What if everyone had voted in the EU referendum?

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Britain’s vote to leave the European Union (EU) has prompted a great deal of speculation about whether the outcome really does represent the will of the entire electorate. Citizens and commentators have asserted that the result may well have been different had various groups of potential voters gone to the polls in greater numbers. If only more_____ (fill in your choice of young people, ethnic minorities, Londoners, Scots, university graduates, etc.) had voted, then Remain would have won. At least that’s the argument.

But why restrict this discussion about increased turnout to specific groups? Let’s dare to be democratic—what would have happened if all eligible voters had exercised their franchise by casting a vote in the referendum? Would Britain have voted for Brexit or would the country instead have opted to remain in the EU?

To answer this question, we need to put our ‘nerd hats’ on for a moment and use data gathered in our Essex Continuous Monitoring EU referendum survey. As we already know, at the referendum Leave won 51.89 per cent of the vote and Remain won 48.11 per cent. The Electoral Commission reports that the overall turnout was 72.21 percent. These figures imply that 34.73 per cent of the entire electorate voted to Remain. But what about the people who did not go to the polls?

A question in our post-referendum survey asked those who did not vote how they would have voted had they gone to the polls. It turns out that 39.1 per cent would have voted Remain. Given that the Electoral Commission’s records indicate that 27.79 per cent actually did not turn out, this would have given an additional 10.87 percentage points to Remain (27.79 x .391).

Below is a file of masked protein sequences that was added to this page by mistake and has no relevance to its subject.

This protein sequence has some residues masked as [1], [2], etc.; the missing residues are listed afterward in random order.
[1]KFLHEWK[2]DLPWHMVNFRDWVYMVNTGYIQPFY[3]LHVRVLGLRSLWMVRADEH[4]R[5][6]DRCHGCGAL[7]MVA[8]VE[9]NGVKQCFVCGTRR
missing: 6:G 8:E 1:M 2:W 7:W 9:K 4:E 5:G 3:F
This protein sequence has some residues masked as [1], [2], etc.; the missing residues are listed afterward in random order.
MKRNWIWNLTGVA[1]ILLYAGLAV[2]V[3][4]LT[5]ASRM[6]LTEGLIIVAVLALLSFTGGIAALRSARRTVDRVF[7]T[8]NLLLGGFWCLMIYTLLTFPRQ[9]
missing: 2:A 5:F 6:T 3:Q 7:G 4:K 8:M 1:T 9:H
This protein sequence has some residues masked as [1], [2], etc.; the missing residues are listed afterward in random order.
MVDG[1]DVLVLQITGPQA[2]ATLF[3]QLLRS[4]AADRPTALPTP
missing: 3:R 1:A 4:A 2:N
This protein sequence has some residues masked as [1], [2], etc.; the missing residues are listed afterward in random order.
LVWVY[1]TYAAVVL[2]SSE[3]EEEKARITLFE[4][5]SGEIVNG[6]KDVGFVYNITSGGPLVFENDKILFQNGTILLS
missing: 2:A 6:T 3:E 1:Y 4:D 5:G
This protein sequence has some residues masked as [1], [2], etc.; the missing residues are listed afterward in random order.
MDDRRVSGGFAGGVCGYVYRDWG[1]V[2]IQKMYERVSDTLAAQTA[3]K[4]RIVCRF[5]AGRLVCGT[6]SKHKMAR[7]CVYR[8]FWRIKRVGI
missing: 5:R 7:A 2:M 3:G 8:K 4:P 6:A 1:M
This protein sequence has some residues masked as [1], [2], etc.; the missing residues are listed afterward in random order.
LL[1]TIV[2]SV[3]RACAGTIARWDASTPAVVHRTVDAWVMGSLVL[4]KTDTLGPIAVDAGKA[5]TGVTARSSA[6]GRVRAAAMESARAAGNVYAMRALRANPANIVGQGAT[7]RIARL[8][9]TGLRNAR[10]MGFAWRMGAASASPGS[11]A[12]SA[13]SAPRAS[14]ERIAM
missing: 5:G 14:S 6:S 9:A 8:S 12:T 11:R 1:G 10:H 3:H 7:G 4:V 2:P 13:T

But the story does not end there. Another 32.2 per cent of the respondents in our survey who did not vote said, after the referendum, they ‘did not know’ how they would have voted had they have gone to their local polling station. This amounts to 8.95 per cent of the entire electorate (27.79 x .322). To determine how these people would have voted, we use a question in the pre-referendum survey (conducted on June 19th and 20th—just a few days before the event) which asked them how they were going to vote. Of those who ‘didn’t know’, 53.1 per cent reported after the referendum survey that they opted for Remain.

Using this number to estimate how many of the 8.95 per cent of the electorate would have voted Remain suggests 4.75 per cent (8.95 x .531) would have done so. Now, if we combine these calculations (34.73+10.87+4.75) then we are left with the finding that if everybody had voted at the referendum then 50.35 per cent would have voted Remain, a narrow win but still a different result from that which emerged in reality.